Security experts from the National Cyber Security Centre have warned that cybercriminals are using the Covid-19 crisis to target victims with online scams.
In recent weeks, a range of online attacks have been carried out as fraudsters seek to exploit Covid-19 for their own financial gain.
The National Cyber Security Centre advises that it is highly likely that the volume of attacks will rise if the outbreak worsens as phishing presents an attractive technique for cybercriminals to play on people’s emotions during a time of uncertainty.
Last month, the World Health Organisation warned of fraudulent emails sent by criminals posing as the WHO. Recipients were urged to open a document that supposedly contained information about how to stay safe during the outbreak. However, the attachment downloaded malware to the victim’s device which enabled cybercriminals to record keystrokes, access personal and financial information and launch webcam apps.
In an effort to add credibility to the email, the sender included a WHO logo and email signature, as well as a credible subject line and issued the email from a domain that appears to resemble an official World Health Organisation email address.
Centres for Disease Control and Prevention Phishing Scam
In a similar scam, victims receive a bogus email which appears to be from the Centres for Disease Control and Prevention (CDC). The phishing email uses the correct email address for the organisation and aims to provoke fear by claiming the rates of transmission of coronavirus will increase.
As is the case with many phishing scams, recipients are instructed to visit a dupe login page which is set up to harvest their personal details, such as their email and password which can then be sold illegally online.
Research reports nearly 1.5 million phishing sites are created each month and are usually highly targeted, sophisticated and difficult for users to avoid.
Malicious CovidLock App Claims to Track Coronavirus
One of the most recent coronavirus hoaxes is an Android app titled ‘CovidLock’ which claims to provide access to a map that details real-time virus tracking and information, including heatmap visuals and statistics.
Once installed, the app asks for various permissions which it claims are needed to be able to deliver notifications. However, the app is actually laced with ransomware which can deny the victim access to their phone by forcing a change in the phone’s lock screen password. This is also known as a screen-lock attack and has been seen before on Android ransomware.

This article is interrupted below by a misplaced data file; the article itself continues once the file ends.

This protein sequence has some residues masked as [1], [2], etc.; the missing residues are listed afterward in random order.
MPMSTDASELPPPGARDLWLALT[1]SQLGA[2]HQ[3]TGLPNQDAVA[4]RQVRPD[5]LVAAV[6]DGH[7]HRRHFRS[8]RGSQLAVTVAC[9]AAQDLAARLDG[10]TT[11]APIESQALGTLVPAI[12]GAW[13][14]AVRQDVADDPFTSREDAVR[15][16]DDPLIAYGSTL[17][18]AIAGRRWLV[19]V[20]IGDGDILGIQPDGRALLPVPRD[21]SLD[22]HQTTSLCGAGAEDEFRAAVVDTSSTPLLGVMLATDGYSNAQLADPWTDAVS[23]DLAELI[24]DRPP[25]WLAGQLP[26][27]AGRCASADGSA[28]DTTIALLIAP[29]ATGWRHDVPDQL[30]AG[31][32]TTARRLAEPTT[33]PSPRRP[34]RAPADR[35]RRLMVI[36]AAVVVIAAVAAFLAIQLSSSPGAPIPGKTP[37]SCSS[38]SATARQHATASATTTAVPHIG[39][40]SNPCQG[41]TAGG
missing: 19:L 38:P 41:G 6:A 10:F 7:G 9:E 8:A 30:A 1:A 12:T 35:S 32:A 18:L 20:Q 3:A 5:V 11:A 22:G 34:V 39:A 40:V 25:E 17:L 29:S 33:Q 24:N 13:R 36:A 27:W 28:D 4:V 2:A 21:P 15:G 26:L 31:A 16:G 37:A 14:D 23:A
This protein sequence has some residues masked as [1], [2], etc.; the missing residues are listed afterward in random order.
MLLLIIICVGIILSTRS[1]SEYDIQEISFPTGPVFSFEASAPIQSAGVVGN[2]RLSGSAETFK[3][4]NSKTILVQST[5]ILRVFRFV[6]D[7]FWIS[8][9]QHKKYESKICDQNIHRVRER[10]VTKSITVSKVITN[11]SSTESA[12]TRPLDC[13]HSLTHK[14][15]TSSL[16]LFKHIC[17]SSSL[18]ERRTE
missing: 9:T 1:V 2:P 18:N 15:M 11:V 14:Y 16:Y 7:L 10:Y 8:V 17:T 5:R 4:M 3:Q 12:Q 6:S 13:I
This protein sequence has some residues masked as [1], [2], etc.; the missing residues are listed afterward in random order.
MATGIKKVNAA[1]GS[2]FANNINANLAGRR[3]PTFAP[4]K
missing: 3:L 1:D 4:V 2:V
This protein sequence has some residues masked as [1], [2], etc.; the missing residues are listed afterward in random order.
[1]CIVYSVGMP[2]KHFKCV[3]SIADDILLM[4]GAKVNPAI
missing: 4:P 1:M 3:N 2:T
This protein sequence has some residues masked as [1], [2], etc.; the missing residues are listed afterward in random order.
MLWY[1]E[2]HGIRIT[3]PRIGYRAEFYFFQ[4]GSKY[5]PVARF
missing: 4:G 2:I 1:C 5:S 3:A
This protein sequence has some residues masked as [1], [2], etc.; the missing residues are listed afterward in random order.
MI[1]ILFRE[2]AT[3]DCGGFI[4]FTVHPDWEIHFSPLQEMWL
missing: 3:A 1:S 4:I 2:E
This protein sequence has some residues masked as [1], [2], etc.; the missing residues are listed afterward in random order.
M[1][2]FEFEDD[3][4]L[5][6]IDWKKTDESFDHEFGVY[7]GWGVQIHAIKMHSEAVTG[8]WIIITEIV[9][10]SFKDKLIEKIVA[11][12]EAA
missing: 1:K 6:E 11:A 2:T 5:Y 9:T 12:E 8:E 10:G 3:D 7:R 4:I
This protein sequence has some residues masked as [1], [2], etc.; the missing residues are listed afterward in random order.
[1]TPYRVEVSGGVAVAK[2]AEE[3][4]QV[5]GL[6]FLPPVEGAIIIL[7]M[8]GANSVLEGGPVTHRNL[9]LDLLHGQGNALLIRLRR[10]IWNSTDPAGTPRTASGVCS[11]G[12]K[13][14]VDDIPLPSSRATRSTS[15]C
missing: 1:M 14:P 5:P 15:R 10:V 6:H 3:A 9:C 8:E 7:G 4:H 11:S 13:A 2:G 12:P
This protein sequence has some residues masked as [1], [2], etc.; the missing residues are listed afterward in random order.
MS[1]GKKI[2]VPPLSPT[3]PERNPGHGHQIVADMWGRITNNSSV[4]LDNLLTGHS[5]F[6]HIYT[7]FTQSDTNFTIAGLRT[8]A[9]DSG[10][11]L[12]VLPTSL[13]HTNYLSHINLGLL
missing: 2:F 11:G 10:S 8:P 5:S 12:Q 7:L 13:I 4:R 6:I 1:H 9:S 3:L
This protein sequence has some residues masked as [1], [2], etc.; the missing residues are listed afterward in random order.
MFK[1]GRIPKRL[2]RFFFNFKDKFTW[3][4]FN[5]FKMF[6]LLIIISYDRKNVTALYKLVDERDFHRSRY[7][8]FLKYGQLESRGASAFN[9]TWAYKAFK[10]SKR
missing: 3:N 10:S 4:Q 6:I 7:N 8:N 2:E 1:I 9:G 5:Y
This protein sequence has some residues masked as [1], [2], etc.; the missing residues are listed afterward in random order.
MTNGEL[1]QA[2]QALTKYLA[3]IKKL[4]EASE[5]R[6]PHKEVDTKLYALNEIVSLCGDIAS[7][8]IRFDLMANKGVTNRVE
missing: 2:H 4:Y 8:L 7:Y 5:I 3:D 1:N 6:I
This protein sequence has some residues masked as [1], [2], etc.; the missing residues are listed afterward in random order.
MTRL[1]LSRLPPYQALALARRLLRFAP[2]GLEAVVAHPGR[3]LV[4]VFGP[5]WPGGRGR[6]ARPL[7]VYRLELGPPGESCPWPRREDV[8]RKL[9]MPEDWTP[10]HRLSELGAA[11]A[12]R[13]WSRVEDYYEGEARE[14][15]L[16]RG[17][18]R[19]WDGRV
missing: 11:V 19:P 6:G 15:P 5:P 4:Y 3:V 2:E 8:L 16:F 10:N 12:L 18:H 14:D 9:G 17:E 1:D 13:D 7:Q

The app takes advantage of the fact that people are hungry for information and advice about the spread of coronavirus. The CovidLock app then notifies the user to demand a $100 (approx £80) Bitcoin payment to decrypt data, with the threat that everything will be deleted if payment is not made within 48 hours.
HM Revenue and Customs Coronavirus Scam
With many business owners and taxpayers worried about the impact of corornavirus on their financial situation, individuals in the UK have also been targeted by a Covid-19 themed phishing email which claims to be from HM Revenue and Customs. The email explains that the government has announced a ‘new tax refund programme’ to deal with the outbreak and instructs the victim to click a malicious link to access their funds.
When the user clicks the link, it directs them to a fake government webpage and encourages the recipient to input all their financial and tax information, including their name, address, phone number, and bank card number. Using this information, cybercriminals can then sell the data, exploit it to break into other accounts, attempt to steal identities or even hold the data ransom.
According to researchers, such attacks have recently become more targeted, with greater numbers focusing on specific sectors like shipping, transport or retail to increase the likelihood of success.
Covid-19 Cyber Safety is in Your Hands
With 90% of all data breaches caused by phishing and 3.4 billion fake emails sent every day, users must remain cautious and vigilant. Educating yourself, your staff, and your end users about phishing can significantly minimise your risk. To stay safe, there are a number of simple ways you can protect yourself from such attacks:
- Never click on links or download attachments from unknown sources.
- Seek information from trusted sources.
- Pay close attention to the spelling of an email or web address, if there are any inconsistencies, delete immediately.
- Ignore and delete emails with poor grammar and formatting.
- Question the validity of any email that asks you to submit personal or financial information.
- Ignore emails that are threatening or urgent in tone.
- Install the latest anti-virus software solutions on all your devices.
- Consider blocking attachments that are commonly associated with malware, such as .dll and .exe, and attachments that cannot be scanned by anti-virus software, such as .zip files.
- Use strong passwords to reduce the chance of devices being hacked.
- Consider the use of a password manager to maintain the security of multiple accounts.